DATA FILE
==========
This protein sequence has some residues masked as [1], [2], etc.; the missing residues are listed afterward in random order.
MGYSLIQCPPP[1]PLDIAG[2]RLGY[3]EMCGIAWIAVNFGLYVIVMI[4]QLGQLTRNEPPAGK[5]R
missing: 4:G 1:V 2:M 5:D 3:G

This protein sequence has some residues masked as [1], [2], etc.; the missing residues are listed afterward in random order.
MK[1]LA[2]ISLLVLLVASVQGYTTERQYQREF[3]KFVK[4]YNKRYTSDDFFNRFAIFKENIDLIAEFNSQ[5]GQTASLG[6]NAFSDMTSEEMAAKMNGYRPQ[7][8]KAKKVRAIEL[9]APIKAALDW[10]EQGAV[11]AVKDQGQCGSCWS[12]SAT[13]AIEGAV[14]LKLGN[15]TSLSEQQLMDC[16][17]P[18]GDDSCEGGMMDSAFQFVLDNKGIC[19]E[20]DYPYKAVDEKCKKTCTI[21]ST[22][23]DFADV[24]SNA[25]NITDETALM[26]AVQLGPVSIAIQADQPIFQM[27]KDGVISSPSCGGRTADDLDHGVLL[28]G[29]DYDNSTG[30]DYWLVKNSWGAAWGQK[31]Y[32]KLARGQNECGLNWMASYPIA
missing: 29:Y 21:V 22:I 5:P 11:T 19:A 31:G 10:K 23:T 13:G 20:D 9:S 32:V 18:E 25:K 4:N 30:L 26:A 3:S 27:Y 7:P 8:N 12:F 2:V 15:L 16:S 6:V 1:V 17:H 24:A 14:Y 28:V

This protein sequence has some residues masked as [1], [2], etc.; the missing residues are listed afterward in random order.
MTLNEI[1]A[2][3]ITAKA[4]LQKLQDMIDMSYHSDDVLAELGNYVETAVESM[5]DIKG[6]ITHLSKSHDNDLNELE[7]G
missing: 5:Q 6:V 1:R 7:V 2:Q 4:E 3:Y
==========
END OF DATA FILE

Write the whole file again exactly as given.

This protein sequence has some residues masked as [1], [2], etc.; the missing residues are listed afterward in random order.
MGYSLIQCPPP[1]PLDIAG[2]RLGY[3]EMCGIAWIAVNFGLYVIVMI[4]QLGQLTRNEPPAGK[5]R
missing: 4:G 1:V 2:M 5:D 3:G

This protein sequence has some residues masked as [1], [2], etc.; the missing residues are listed afterward in random order.
MK[1]LA[2]ISLLVLLVASVQGYTTERQYQREF[3]KFVK[4]YNKRYTSDDFFNRFAIFKENIDLIAEFNSQ[5]GQTASLG[6]NAFSDMTSEEMAAKMNGYRPQ[7][8]KAKKVRAIEL[9]APIKAALDW[10]EQGAV[11]AVKDQGQCGSCWS[12]SAT[13]AIEGAV[14]LKLGN[15]TSLSEQQLMDC[16][17]P[18]GDDSCEGGMMDSAFQFVLDNKGIC[19]E[20]DYPYKAVDEKCKKTCTI[21]ST[22][23]DFADV[24]SNA[25]NITDETALM[26]AVQLGPVSIAIQADQPIFQM[27]KDGVISSPSCGGRTADDLDHGVLL[28]G[29]DYDNSTG[30]DYWLVKNSWGAAWGQK[31]Y[32]KLARGQNECGLNWMASYPIA
missing: 29:Y 21:V 22:I 5:P 11:T 19:A 31:G 10:K 23:T 13:G 20:D 9:S 32:V 18:E 25:K 4:N 30:L 26:A 3:S 27:Y 7:P 8:N 12:F 2:V 15:L 16:S 6:V 1:V 17:H 24:A 14:Y 28:V

This protein sequence has some residues masked as [1], [2], etc.; the missing residues are listed afterward in random order.
MTLNEI[1]A[2][3]ITAKA[4]LQKLQDMIDMSYHSDDVLAELGNYVETAVESM[5]DIKG[6]ITHLSKSHDNDLNELE[7]G
missing: 5:Q 6:V 1:R 7:V 2:Q 4:E 3:Y